human leukocyte antigen(redirected from Hla-d antigens)
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human leukocyte antigen (HLA)
any one of four significant histocompatibility antigens governed by genes of the HLA complex, specific loci on chromosome 6, designated HLA-A, HLA-B, HLA-C, and HLA-D. Each locus has several genetically determined alleles; each of these is associated with certain diseases or conditions; for example, HLA-B27 is usually present in people who have ankylosing spondylitis. The HLA system is used to assess tissue compatibility. White blood cells are used for testing. Perfect tissue compatibility exists only between identical twins. See also histocompatibility gene.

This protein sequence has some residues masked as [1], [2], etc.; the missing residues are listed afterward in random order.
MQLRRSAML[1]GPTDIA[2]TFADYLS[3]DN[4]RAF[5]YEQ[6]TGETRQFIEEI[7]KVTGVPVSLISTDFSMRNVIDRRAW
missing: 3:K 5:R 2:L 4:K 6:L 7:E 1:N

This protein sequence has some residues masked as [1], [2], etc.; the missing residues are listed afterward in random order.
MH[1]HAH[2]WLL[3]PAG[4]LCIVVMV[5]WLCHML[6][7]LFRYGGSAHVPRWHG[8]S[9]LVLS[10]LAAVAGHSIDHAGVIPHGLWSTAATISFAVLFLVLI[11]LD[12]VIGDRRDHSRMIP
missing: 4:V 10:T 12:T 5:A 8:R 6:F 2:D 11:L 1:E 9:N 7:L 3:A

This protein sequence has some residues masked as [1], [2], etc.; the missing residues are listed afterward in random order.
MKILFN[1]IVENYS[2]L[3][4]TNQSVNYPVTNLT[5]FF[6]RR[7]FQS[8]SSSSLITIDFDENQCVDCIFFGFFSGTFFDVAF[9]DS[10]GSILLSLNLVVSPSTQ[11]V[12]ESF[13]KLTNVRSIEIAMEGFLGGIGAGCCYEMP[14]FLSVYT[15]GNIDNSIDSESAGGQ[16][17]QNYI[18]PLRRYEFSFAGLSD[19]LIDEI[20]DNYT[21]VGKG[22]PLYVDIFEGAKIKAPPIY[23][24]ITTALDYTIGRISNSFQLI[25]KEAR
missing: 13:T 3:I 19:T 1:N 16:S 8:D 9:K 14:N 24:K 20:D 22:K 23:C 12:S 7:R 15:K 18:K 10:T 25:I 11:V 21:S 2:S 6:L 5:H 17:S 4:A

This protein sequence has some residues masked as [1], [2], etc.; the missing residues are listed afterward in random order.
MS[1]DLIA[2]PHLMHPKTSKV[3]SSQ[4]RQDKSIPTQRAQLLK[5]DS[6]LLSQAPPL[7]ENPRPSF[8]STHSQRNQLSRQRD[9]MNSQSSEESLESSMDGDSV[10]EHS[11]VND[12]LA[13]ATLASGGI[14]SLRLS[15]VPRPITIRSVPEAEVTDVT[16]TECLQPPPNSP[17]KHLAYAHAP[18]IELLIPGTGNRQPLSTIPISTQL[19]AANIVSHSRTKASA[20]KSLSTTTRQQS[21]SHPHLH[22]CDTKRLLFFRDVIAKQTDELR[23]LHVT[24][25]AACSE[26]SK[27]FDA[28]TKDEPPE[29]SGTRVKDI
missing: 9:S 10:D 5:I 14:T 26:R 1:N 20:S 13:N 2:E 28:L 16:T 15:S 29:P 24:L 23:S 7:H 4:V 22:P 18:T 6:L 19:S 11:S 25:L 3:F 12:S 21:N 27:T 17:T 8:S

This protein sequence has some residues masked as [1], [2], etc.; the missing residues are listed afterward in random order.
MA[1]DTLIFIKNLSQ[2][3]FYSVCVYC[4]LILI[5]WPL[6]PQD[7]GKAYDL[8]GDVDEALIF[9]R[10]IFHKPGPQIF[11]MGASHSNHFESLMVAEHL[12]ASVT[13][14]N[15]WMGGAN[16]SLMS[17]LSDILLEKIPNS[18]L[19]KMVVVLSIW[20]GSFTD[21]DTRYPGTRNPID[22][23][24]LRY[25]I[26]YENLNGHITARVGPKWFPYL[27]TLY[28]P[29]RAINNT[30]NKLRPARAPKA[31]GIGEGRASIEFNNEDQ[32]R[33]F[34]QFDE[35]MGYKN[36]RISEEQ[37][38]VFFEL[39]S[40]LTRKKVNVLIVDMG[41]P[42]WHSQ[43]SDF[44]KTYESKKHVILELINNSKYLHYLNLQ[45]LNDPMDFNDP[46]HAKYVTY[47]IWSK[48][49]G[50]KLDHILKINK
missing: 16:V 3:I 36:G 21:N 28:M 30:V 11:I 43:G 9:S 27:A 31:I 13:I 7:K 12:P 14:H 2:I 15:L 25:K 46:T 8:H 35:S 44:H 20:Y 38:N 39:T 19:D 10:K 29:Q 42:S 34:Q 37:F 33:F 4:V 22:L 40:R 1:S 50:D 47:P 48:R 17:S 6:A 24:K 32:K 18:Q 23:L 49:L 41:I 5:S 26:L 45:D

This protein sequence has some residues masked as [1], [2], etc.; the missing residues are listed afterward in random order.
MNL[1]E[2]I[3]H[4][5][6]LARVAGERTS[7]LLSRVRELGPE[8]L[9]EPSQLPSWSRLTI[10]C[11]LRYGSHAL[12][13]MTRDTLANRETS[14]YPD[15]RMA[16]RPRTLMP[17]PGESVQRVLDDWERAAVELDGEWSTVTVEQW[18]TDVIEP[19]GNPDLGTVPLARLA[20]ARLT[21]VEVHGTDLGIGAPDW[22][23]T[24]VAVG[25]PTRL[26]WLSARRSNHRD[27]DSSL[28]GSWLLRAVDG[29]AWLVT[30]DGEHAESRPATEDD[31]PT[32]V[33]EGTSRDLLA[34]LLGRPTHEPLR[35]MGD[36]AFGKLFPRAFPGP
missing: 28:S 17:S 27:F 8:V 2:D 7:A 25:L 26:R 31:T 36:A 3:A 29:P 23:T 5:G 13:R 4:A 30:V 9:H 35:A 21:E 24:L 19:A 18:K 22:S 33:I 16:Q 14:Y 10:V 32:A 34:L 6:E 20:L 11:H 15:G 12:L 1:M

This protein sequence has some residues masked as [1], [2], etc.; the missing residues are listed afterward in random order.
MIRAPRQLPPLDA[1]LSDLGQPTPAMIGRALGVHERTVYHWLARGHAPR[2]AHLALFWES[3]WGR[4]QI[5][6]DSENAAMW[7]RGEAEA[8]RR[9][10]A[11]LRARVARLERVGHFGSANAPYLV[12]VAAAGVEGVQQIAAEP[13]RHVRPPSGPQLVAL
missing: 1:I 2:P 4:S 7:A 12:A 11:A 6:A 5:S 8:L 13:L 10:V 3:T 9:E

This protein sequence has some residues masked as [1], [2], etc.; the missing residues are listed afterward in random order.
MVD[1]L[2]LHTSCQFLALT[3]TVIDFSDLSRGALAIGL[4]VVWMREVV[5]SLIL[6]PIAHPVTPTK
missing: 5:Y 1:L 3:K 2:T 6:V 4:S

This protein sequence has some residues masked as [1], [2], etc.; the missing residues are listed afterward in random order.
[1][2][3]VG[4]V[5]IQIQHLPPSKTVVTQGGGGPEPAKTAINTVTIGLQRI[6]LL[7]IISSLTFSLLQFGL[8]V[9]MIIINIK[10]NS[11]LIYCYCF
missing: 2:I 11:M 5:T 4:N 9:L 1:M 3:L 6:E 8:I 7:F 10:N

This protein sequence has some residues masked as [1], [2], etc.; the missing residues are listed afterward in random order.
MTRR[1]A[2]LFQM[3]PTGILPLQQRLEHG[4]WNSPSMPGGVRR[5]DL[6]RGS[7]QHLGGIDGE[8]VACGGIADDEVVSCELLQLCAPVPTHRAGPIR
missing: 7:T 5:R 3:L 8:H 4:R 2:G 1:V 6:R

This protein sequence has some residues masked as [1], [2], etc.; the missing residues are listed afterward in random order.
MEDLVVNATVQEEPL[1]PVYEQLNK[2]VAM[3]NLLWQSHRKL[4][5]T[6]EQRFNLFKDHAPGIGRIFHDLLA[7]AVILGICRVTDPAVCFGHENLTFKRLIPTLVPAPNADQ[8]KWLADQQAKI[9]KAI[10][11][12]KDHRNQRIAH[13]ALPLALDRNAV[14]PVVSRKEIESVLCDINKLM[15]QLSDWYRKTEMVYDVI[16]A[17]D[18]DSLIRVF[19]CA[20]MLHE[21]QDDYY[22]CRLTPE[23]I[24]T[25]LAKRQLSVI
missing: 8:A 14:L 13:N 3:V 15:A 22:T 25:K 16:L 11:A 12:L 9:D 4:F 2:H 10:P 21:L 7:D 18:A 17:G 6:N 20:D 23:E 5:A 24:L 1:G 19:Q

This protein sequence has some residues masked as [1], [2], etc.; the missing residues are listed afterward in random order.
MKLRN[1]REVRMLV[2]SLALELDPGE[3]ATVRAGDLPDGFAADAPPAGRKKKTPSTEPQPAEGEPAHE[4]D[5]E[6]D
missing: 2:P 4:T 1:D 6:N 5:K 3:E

human leukocyte antigen (HLA)The human MAJOR HISTOCOMPATIBILITY COMPLEX.
hu·man leu·ko·cyte an·ti·gen(HLA) (hyū'măn lū'kō-sīt an'ti-jen)
Any of several members of a system consisting of the gene products of at least four linked loci (A, B, C, and D) and a number of subloci on the sixth human chromosome that have been shown to have a strong influence on human allotransplantation, transfusions in refractory patients, and some disease associations.
humans who act as active carriers of diseases of animals and infect animals.
human immunodeficiency virus
includes HIV1 (more common) and HIV2 which are lentiviruses that cause acquired immunodeficiency disease (AIDS) in humans.
human leukocyte antigen
see major histocompatibility complex.